[0017] The AMBIQUAL model builds on an adaptation of the ViSQOLAudio algorithm. The AMBIQUAL model predicts perceived quality and spatial localization accuracy by computing signal similarity directly from the B-format ambisonic audio streams. As with ViSQOLAudio, the AMBIQUAL model derives a spectro-temporal measure of similarity between a reference and test audio signal. AMBIQUAL derives Listening Quality and Localization Accuracy metrics directly from the B-format ambisonic audio channels unlike other existing methods that evaluate binaurally rendered signals. The AMBIQUAL model predicts a composite QoE for the spatial audio signal that is not focused on a particular listening direction or a given head related transfer function (HRTF) that is used in rendering the binaural signal.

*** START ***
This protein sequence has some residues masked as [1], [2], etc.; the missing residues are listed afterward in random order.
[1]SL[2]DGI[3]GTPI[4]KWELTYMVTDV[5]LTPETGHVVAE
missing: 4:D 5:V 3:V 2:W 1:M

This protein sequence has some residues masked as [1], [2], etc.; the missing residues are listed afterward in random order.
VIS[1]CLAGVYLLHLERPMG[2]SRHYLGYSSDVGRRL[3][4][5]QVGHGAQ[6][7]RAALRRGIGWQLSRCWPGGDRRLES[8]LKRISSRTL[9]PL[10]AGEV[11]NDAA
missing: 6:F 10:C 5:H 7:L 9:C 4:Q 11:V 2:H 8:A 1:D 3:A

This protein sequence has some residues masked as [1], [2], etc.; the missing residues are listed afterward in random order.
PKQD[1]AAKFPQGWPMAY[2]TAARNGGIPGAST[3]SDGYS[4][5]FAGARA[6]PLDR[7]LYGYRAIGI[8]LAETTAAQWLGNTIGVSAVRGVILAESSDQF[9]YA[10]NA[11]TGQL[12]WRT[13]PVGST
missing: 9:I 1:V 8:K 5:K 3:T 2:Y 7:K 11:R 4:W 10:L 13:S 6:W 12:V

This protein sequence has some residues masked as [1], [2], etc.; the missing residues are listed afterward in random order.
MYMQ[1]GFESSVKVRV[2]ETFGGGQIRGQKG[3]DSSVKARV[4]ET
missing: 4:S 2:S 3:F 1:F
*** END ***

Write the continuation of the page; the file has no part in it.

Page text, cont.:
[0018] In some implementations, for example, a computing device may generate spectrograms for each channel of reference and test signals. The reference and test signals may be higher order ambisonics (e.g., third order) and the computing device may create (or generate) patches from each of the spectrograms. For example, the computing device may create one more patches for each channel of the reference and test signals. A patch may be a short duration of the entire signal, for example, 0.5 second in duration, and may a defined as a portion of the reference or test signal. Once the patches are created, the computing device may compare patches of the reference signal with corresponding patches (e.g., patches of a corresponding channel and with the closest match) of the test signal. The comparison may be performed using NSIM based on comparing spectrograms, phaseograms, or a combination thereof) to generate aggregate similarity scores. In one implementation, for example, the computing device may determine the Listening Quality based on an aggregate score associated with an omni-directional channel (e.g., channel 0). In another implementation, for example, the computing device may determine Localization Accuracy based on a weighted sum of similarity scores between corresponding multi-directional channels (e.g., channels 1-15).